Google: 'Yeah, We Might Get Sued'
YouTube and sites like it have become notorious for wittingly or unwittingly hosting pirated video and music content. (See Will Content Deals Save YouTube?)
"Our planned acquisition of YouTube may also subject us to additional copyright claims upon the closing of the transaction," the filing reads.
"Adverse results in these lawsuits may include awards of substantial monetary damages, costly royalty or licensing agreements, or orders preventing us from offering certain functionalities, and may also result in, or even compel, a change in our business practices, which could result in a loss of revenue for us or otherwise harm our business," the 10-Q reads. (See YouTube: Who's Next?)
Google CEO Eric Schmidt has downplayed the risk since his company bought YouTube for $1.65 billion in October. Most recently, Schmidt denied rumors his company has set up a legal defense fund in case the lawsuits start pouring in when the YouTube deal closes in the fourth quarter.
The filing also makes clear that Google's own video service has been the target of at least one copyright infringement lawsuit. The suit was filed by two independent French filmmakers asking for damages of €150,000 (US$193,000). (See Google TV.)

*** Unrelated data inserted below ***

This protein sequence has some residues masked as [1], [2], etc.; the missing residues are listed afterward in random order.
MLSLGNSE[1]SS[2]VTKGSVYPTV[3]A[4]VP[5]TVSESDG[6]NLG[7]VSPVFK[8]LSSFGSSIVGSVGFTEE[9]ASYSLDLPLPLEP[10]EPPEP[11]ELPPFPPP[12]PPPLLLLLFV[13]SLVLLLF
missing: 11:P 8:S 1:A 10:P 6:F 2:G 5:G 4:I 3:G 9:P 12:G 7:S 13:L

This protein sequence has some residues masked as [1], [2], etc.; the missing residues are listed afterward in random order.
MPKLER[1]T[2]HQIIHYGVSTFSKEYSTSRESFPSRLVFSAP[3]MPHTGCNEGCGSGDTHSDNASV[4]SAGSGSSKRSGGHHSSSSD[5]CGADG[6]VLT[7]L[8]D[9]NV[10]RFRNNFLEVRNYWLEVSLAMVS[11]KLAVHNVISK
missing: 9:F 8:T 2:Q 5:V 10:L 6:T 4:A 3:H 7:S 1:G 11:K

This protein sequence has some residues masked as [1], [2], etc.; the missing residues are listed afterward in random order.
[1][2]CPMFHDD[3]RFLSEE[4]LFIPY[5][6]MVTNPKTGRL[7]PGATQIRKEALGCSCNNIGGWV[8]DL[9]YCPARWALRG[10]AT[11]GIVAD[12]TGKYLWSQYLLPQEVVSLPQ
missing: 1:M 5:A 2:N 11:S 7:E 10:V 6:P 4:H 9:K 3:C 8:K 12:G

"This is a small lawsuit over a single video that appeared briefly," says Google spokesman Ricardo Reyes. "We have procedures in place that allow copyright owners to tell us if their content is placed on Google Video without authorization. When we receive appropriate notice, we quickly remove the content."
Reyes says he isn't aware of similar lawsuits filed against YouTube. YouTube representatives did not respond to requests for comment.
The Google SEC filing also contains an interesting nugget about Sequoia Capital partner Michael Moritz, a member of Google's board of directors who likely helped bring YouTube and Google together.
Moritz's firm is the sole venture capital investor in YouTube; it's invested $11.5 million in two rounds since last November. Sequoia was also an early investor in Google. Moritz sits on the boards of both companies.
After making the introductions, Moritz recused himself by waiting outside while his fellow Google board members decided to buy YouTube. (See Google on YouTube: It'll Ad Up .)
"Michael Moritz, a member of our board of directors, is a general partner of Sequoia Capital, whose affiliates are stockholders of YouTube," the filing reads. "Mr. Moritz recused himself from board decisions regarding this planned acquisition." (See Google Gone Gaga.)
Analysts say Sequoia's stake in YouTube grew to as much as $660 million in value after the sale of the startup to Google for $1.65 billion.
— Mark Sullivan, Reporter, Light Reading